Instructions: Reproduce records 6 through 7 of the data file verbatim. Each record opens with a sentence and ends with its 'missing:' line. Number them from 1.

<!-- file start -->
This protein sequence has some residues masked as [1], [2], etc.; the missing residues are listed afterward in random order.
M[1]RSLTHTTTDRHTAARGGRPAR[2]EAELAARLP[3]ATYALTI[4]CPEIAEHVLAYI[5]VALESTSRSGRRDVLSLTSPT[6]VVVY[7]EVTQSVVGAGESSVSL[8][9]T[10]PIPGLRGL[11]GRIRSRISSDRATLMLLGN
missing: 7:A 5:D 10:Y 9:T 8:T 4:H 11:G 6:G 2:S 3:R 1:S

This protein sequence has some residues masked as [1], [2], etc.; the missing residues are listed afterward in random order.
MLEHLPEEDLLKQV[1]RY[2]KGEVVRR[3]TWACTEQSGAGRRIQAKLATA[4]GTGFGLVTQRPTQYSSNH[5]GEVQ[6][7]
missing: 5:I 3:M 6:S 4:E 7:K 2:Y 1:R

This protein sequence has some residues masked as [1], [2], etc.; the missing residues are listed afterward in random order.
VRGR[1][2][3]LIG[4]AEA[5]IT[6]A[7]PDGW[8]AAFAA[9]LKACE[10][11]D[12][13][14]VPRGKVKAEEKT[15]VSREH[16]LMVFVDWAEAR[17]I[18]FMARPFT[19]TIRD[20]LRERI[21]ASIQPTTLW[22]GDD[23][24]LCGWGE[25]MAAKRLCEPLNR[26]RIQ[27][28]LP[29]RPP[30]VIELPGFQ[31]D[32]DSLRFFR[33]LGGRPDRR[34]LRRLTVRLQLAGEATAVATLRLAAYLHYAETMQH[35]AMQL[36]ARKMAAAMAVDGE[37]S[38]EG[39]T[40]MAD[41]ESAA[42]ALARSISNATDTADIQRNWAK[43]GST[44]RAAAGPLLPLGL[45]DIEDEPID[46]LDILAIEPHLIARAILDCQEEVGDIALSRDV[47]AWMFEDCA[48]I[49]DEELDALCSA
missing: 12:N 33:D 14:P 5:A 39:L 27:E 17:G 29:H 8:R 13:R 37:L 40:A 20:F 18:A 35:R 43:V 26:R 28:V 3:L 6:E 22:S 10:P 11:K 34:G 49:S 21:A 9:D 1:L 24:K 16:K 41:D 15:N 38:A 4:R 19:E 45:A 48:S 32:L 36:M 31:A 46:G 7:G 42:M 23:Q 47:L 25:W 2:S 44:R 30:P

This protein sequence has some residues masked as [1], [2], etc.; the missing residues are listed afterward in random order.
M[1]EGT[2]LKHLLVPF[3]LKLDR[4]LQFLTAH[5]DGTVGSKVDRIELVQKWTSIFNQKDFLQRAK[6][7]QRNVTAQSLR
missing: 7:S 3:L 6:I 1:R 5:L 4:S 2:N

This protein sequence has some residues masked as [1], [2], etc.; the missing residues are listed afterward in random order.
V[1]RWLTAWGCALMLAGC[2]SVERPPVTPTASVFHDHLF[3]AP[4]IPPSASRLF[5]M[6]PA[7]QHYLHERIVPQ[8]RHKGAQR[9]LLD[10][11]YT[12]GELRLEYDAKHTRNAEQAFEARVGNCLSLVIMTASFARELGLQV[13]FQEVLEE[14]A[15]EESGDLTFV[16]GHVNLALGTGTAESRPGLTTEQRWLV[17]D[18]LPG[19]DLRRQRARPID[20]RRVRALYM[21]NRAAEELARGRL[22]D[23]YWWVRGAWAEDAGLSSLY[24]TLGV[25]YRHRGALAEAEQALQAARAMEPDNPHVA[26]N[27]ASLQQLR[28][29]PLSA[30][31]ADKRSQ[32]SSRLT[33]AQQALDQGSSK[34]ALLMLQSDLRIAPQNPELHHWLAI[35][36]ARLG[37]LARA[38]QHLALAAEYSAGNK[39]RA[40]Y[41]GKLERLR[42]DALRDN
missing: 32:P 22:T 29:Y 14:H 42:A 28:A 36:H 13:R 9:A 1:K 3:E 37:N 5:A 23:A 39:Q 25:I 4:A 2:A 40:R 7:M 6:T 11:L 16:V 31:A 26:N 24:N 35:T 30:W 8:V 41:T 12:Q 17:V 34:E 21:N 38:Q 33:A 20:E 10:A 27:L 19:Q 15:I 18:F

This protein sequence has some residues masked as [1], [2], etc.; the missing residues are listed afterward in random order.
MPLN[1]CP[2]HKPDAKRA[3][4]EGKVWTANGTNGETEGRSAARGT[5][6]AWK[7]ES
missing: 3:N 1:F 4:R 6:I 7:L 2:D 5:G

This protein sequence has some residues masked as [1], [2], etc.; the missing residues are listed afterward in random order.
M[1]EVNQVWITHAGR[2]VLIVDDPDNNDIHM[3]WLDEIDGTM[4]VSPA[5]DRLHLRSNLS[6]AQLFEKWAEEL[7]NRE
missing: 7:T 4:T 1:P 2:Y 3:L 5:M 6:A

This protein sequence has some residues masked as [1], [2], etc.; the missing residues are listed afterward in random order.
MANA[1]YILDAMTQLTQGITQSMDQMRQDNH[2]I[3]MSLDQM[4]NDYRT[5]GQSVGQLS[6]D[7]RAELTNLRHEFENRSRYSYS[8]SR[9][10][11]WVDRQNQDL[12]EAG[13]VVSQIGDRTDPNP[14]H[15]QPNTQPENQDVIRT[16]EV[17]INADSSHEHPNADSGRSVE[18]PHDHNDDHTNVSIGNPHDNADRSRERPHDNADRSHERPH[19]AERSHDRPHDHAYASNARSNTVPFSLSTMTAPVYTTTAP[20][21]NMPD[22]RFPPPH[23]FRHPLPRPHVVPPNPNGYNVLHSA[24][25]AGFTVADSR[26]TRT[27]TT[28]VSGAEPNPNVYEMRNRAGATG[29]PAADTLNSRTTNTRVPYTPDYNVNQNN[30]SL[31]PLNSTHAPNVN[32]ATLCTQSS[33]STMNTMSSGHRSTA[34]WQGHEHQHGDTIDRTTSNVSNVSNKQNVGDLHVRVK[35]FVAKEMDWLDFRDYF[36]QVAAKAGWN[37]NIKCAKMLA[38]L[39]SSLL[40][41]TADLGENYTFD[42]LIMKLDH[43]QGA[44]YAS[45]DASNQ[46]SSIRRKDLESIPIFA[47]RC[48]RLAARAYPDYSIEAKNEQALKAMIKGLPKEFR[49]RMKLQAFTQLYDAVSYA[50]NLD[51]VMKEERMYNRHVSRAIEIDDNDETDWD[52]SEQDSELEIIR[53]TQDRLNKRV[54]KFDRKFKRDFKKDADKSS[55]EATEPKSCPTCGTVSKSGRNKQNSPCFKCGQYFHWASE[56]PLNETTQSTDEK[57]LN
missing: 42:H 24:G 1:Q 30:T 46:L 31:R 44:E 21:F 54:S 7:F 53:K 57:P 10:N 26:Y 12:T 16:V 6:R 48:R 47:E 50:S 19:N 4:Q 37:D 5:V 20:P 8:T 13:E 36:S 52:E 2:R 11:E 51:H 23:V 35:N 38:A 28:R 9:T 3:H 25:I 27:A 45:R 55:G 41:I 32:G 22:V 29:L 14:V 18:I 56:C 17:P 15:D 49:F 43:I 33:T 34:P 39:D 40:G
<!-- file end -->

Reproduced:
This protein sequence has some residues masked as [1], [2], etc.; the missing residues are listed afterward in random order.
MPLN[1]CP[2]HKPDAKRA[3][4]EGKVWTANGTNGETEGRSAARGT[5][6]AWK[7]ES
missing: 3:N 1:F 4:R 6:I 7:L 2:D 5:G

This protein sequence has some residues masked as [1], [2], etc.; the missing residues are listed afterward in random order.
M[1]EVNQVWITHAGR[2]VLIVDDPDNNDIHM[3]WLDEIDGTM[4]VSPA[5]DRLHLRSNLS[6]AQLFEKWAEEL[7]NRE
missing: 7:T 4:T 1:P 2:Y 3:L 5:M 6:A